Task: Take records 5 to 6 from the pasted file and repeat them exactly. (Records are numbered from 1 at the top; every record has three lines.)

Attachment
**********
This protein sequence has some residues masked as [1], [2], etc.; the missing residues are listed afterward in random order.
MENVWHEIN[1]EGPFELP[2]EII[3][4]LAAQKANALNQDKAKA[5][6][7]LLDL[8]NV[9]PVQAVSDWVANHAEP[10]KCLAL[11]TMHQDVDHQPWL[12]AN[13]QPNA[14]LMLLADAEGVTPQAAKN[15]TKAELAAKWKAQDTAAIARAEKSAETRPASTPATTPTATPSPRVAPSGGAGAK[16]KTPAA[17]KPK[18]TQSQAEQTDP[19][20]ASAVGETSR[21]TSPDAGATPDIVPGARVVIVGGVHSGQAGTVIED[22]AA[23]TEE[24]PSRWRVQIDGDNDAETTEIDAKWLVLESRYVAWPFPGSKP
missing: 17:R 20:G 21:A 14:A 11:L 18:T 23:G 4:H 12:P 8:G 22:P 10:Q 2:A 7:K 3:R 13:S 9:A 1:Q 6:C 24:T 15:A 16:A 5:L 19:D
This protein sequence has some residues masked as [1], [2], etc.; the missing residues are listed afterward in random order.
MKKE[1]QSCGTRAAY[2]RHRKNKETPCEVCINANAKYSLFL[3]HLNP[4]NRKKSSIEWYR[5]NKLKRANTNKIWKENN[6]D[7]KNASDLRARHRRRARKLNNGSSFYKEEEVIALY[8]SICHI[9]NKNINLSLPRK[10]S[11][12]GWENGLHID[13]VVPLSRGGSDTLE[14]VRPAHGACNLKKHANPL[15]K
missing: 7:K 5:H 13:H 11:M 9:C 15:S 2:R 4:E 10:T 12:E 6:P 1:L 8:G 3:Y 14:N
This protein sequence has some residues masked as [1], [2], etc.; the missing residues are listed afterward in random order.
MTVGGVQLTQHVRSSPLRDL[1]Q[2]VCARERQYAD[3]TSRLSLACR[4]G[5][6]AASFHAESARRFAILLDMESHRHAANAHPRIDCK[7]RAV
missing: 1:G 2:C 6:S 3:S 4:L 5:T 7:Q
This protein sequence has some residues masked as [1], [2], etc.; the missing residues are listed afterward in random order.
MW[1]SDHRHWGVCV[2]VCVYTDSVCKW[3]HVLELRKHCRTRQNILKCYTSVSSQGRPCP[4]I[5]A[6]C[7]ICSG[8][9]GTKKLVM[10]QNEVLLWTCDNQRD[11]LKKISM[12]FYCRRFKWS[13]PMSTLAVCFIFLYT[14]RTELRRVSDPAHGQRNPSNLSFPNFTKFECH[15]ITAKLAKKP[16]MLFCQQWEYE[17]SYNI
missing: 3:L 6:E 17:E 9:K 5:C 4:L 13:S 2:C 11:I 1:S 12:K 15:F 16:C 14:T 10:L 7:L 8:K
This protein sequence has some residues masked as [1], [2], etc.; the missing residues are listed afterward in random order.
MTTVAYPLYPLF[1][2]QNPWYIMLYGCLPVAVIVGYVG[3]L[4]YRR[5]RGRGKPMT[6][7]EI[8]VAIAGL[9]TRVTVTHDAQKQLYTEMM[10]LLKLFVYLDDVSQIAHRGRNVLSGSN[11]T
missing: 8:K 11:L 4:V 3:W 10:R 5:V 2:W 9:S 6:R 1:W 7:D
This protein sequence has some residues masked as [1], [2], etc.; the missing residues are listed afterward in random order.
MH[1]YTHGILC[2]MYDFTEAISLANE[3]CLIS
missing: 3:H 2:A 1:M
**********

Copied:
This protein sequence has some residues masked as [1], [2], etc.; the missing residues are listed afterward in random order.
MTTVAYPLYPLF[1][2]QNPWYIMLYGCLPVAVIVGYVG[3]L[4]YRR[5]RGRGKPMT[6][7]EI[8]VAIAGL[9]TRVTVTHDAQKQLYTEMM[10]LLKLFVYLDDVSQIAHRGRNVLSGSN[11]T
missing: 8:K 11:L 4:V 3:W 10:R 5:V 2:W 9:S 6:R 1:W 7:D
This protein sequence has some residues masked as [1], [2], etc.; the missing residues are listed afterward in random order.
MH[1]YTHGILC[2]MYDFTEAISLANE[3]CLIS
missing: 3:H 2:A 1:M